Home' Trinidad and Tobago Guardian : August 26th 2015 Contents A35
Wednesday, August 26, 2015 www.guardian.co.tt Guardian
Before the advent of the computer,
smart phones and other technological
advancements, children found joy in
turning throw-away items into fun
toys or spending hours competing at
games such as hopscotch.
Adults would often join in the play,
subtly passing on traditions and unifying
the community. The village of Mason
Hall will take patrons on a trip down
memory lane to a time when a funda-
mental aspect of living, was re-estab-
lishing the sporting and cultural
practices that society has now seem-
ingly forgotten. Come be a part of age-
old games including Double Dutch,
marble pitching and hula hoops at this
year's edition of 'Games We Used to
Play.' The event will take place on Sun-
day, August 30th, from 1:30 pm at the
Mason Hall Recreational Grounds.
Experience the unique goat and
crab races in the scenic village of
Buccoo; spend the day visiting the in-
famous Buccoo Reef and Nylon Pool.
Partake in cuisine that will have your
palates craving for more.
It's a fun filled day for the entire
family; something for everyone to
enjoy. From the Shore Line fishing
competition at 7:00 am to the tours of
the Reef at 10:00 am and 1:00 pm; it
will definitely be a family filled experi-
ence. Later that evening, don't miss
the Goat and Crab races from 3:00 pm
and later, wind down from 7:00pm
with a cultural explosion and Night
Market for your listening and viewing
Islamic State (Isis) has pub-
lished images of what appears
to be the destruction of the
Temple of Baalshamin at the
ancient ruins of Palmyra in
The photos showing militants
rigging the temple with explo-
sives and a large explosion were
circulated by the jihadist group s
Syrian officials and activists
said on Sunday that it had been
The UN s cultural organisation
said the deliberate destruction
of Syria s cultural heritage was
a war crime.
Unesco s director-general,
Irina Bokova, accused Isis of
seeking to "deprive the Syrian
people of its knowledge, its iden-
tity and history."
She also expressed outrage at
the beheading last week of
Khaled al-Asaad, the retired chief
archaeologist at Palmyra, who
refused to co-operate with Isis.
The Temple of Baalshamin
was built nearly 2,000 years ago
and was considered the second
most important structure at
Palmyra---the monumental ruins
of a great city that was one of
the most important cultural cen-
tres of the ancient world.
Syria s director of antiquities,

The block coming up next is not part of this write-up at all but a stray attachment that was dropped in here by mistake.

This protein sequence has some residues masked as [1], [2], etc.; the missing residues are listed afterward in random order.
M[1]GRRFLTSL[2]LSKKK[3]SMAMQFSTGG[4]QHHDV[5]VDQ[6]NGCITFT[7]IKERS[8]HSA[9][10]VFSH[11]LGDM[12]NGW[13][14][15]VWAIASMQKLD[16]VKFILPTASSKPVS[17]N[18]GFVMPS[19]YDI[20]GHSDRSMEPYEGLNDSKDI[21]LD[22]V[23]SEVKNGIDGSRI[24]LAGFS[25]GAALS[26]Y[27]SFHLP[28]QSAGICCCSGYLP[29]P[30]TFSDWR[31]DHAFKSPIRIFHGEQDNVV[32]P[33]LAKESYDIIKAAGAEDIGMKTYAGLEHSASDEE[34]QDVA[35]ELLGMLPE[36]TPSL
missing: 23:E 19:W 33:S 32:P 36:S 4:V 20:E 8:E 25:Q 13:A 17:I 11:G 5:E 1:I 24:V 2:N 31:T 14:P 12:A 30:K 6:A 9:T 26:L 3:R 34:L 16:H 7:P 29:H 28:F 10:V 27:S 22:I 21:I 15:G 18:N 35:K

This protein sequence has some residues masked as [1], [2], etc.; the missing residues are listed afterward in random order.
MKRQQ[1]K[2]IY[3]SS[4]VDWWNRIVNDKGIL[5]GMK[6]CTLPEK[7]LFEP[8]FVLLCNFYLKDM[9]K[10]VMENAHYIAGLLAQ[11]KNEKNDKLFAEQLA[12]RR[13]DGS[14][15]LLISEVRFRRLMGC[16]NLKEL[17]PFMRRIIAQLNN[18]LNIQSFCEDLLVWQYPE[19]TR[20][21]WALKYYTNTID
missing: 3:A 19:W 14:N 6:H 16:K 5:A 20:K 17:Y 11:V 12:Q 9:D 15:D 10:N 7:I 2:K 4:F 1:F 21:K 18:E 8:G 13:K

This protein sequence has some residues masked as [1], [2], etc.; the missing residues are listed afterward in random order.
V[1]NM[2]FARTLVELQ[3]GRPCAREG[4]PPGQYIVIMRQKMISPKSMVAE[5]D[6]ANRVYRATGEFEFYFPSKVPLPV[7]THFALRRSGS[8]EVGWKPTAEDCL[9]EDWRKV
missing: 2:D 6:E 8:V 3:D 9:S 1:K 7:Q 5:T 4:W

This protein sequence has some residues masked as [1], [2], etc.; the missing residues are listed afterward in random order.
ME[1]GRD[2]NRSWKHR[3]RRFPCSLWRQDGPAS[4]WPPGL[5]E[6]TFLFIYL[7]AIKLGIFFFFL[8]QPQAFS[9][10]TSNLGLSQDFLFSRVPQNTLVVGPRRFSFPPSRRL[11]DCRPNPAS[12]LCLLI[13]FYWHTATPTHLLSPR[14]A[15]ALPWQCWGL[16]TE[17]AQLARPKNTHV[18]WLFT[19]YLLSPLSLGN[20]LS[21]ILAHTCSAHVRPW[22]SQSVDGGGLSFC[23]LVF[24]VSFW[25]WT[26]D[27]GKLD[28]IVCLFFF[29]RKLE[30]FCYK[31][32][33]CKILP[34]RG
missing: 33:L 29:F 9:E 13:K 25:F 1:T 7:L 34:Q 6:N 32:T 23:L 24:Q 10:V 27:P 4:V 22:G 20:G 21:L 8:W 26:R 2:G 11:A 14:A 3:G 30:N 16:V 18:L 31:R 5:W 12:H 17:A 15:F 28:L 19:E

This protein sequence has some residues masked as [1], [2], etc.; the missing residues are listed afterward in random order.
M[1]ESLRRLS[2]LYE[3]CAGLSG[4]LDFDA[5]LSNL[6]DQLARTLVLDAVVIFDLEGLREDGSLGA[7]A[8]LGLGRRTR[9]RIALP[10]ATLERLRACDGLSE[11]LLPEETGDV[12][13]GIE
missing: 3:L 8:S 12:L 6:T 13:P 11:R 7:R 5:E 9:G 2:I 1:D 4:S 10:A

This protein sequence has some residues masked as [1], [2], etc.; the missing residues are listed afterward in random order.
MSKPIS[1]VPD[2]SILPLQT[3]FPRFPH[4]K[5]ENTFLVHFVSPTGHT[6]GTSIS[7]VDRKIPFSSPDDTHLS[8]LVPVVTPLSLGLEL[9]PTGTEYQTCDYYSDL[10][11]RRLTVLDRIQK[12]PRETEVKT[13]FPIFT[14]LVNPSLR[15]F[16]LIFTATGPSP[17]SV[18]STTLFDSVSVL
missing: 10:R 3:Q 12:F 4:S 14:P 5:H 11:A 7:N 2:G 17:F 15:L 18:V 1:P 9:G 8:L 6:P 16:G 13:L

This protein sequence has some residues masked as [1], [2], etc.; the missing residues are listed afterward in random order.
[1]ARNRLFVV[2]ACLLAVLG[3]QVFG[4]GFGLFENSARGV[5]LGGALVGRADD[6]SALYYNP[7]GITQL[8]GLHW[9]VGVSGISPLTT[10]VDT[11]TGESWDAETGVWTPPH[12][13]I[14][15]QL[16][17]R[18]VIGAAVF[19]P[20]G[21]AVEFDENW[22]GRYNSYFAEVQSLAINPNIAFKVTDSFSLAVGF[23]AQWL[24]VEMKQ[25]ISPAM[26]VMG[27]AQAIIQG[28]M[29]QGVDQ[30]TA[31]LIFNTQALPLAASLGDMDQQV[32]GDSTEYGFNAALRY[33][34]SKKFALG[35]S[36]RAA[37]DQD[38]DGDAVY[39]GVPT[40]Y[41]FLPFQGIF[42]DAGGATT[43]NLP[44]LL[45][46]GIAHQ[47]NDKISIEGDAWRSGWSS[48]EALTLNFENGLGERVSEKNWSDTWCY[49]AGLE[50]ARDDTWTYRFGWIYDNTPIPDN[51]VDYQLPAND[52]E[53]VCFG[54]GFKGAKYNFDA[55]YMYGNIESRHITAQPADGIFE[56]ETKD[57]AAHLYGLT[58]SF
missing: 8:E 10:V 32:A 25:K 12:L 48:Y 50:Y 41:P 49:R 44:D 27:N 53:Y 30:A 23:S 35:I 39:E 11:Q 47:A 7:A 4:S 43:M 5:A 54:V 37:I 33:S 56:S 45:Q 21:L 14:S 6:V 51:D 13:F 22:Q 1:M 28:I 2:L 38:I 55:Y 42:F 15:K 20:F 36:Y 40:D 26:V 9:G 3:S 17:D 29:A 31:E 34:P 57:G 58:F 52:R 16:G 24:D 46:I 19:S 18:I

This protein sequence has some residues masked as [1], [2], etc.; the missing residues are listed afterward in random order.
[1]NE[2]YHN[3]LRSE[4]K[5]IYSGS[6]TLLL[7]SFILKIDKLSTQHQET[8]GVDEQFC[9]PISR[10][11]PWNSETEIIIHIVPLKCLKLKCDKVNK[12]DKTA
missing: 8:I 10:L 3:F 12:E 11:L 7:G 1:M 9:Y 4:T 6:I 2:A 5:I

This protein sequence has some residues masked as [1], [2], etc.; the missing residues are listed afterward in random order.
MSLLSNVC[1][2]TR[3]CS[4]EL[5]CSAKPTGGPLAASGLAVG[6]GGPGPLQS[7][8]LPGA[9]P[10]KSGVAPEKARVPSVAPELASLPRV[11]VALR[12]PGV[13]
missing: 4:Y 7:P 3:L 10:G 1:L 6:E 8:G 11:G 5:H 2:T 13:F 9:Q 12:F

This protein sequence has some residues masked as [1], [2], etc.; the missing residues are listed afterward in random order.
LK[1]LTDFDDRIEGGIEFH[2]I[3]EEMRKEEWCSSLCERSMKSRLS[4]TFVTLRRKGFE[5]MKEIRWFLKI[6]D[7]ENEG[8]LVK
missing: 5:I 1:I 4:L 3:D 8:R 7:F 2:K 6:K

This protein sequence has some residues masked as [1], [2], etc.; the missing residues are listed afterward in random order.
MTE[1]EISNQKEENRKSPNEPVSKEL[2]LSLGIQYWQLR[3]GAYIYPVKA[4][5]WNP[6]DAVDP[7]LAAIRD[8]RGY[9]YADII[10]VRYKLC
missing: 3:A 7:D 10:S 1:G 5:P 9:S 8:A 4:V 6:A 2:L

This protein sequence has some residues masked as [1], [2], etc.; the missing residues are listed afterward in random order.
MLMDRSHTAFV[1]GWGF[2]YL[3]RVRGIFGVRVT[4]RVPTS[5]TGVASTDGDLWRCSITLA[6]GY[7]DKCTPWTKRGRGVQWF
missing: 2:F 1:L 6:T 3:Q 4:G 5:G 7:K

Maamoun Abdul Karim, said IS
militants had packed the Grae-
co-Roman temple with large
quantities of explosives and det-
onated them on Sunday, bringing
down the inner sanctum, or
cella, and surrounding pillars.
Three of the images published
online yesterday appear to show
men placing barrels of explosives
connected with detonating cord
around the temple s interior and
on several exterior columns.
Another image shows a large
explosion and plume of smoke,
and a fifth shows the aftermath,
with piles of rubble where the
temple used to be.
Site contains monumental
ruins of great city, once one of
the most important cultural cen-
tres of the ancient world
Art and architecture, from the
1st and 2nd Centuries, combine
Greco-Roman techniques with
local traditions and Persian influ-
Site boasts a number of mon-
umental projects, more than
1,000 columns, and a formidable
necropolis of more than 500
More than 150,000 tourists
visited Palmyra every year before
the Syrian conflict
One caption reads: "The com-
plete destruction of the pagan
The images could not be inde-
pendently verified, but they car-
ried a logo Isis often uses for
propaganda from Palmyra, which
the group captured from Syrian
government forces in May.
The Syrian Observatory for
Human Rights, a UK-based
group that monitors the conflict
in Syria, reported that the temple
was destroyed a month ago.
Isis has ransacked and demol-
ished several similar ancient sites
that pre-date Islam in Iraq, see-
ing them as symbols of "idola-
Until the temple was brought
down, they had only demolished
a statue of a lion from Palmyra,
though they used the site s the-
atre to stage the public execution
by children of more than 20 cap-
tured Syrian army soldiers.
Syria's director of antiquities said the Temple of Baalshamin was blown up on Sunday.
The oldest parts of the temple, seen here in 2014, dated back to the 1st Century AD.
Islamic State photos 'show
Palmyra temple destruction'
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